Heart healthy

If I am working into the evening, I try to get out around four or five o’clock for a walk. It’s cheaper than caffeine, and it doesn’t keep me up all night.

So I found myself contemplating our contemplative prayer session to come tonight while walking an unfamiliar path. That was something of a miracle in itself: lately, I’ve been hard pressed to take a new breath, let alone a new path. When I was working the hospital chaplaincy, and I’d come home sad, my spouse would ask if it was the death that did it. No, I told him, death was one thing; life, in its infinite variety, that’s what would do you in.

Anyway so, on a new path, wondering if it would take me under the road with the water, into pastures new. Instead, at the break, it made a sharp turn to the vertical. Lacking the initiative to do otherwise, I followed it.

As I wandered along the top, I contemplated the fact that I had not seen any other trails up from the bottom, which meant none down. The head of the valley was far too far to reach in time for contemplative prayer, and for some reason, going back the way I had come was unthinkable, fearful.

As the road in the valley below kept pace, I meandered past spent fireworks and beer cans, plastic chairs cascading down the cliffside. I reviewed the fact that I was wearing a skirt and proper sandals for a light afternoon stroll, and that the proximity of the parish precluded hitching everything up over my shoulders and sliding down the hill.

I found an opening, and began gingerly, sideways, to inch my way from tree to tree – I think this is how we became tree-huggers – down the hill. I contemplated my imminent embarrassment. After about two-thirds of the descent, I took off my shoes, despite the earlier broken glass and large red spiders, feeling the need to grip the dirt with my toes.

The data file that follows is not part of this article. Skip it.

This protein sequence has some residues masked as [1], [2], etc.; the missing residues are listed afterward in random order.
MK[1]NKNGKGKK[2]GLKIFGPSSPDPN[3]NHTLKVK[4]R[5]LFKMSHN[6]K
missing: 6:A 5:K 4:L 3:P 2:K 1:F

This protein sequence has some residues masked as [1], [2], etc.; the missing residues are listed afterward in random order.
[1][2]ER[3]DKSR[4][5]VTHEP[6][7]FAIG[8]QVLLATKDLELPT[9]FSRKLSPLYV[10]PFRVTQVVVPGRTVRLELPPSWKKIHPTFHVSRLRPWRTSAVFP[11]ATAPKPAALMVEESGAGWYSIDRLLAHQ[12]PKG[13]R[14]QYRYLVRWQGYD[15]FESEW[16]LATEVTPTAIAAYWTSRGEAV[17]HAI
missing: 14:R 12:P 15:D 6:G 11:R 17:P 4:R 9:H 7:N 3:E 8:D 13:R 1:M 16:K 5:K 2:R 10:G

As I reached the last line of trees, I saw across the divide another woman of a certain age, wearing a pretty blue dress and proper shoes, walking on the all-purpose tarmac trail, and I felt such kinship that I wanted to hug her and douse her with my elation, but it seemed unfair to frighten the poor thing.

Smiling foolishly, I made my way across the valley floor towards my little red car and reality. Little had changed. Except that as I left the path for the sunlight, my eye fell upon a little heart of stone. A little dirty, and not quite as perfectly shaped as it first appeared, it was, I thought, a start.

heart of stone

About Rosalind C Hughes

Rosalind C Hughes is a priest and author living near the shores of Lake Erie. After growing up in England and Wales, and living briefly in Singapore, she is now settled in Ohio. She serves an Episcopal church just outside Cleveland. Rosalind is the author of A Family Like Mine: Biblical Stories of Love, Loss, and Longing , and Whom Shall I Fear? Urgent Questions for Christians in an Age of Violence, both from Upper Room Books. She loves the lake, misses the ocean, and is finally coming to terms with snow.
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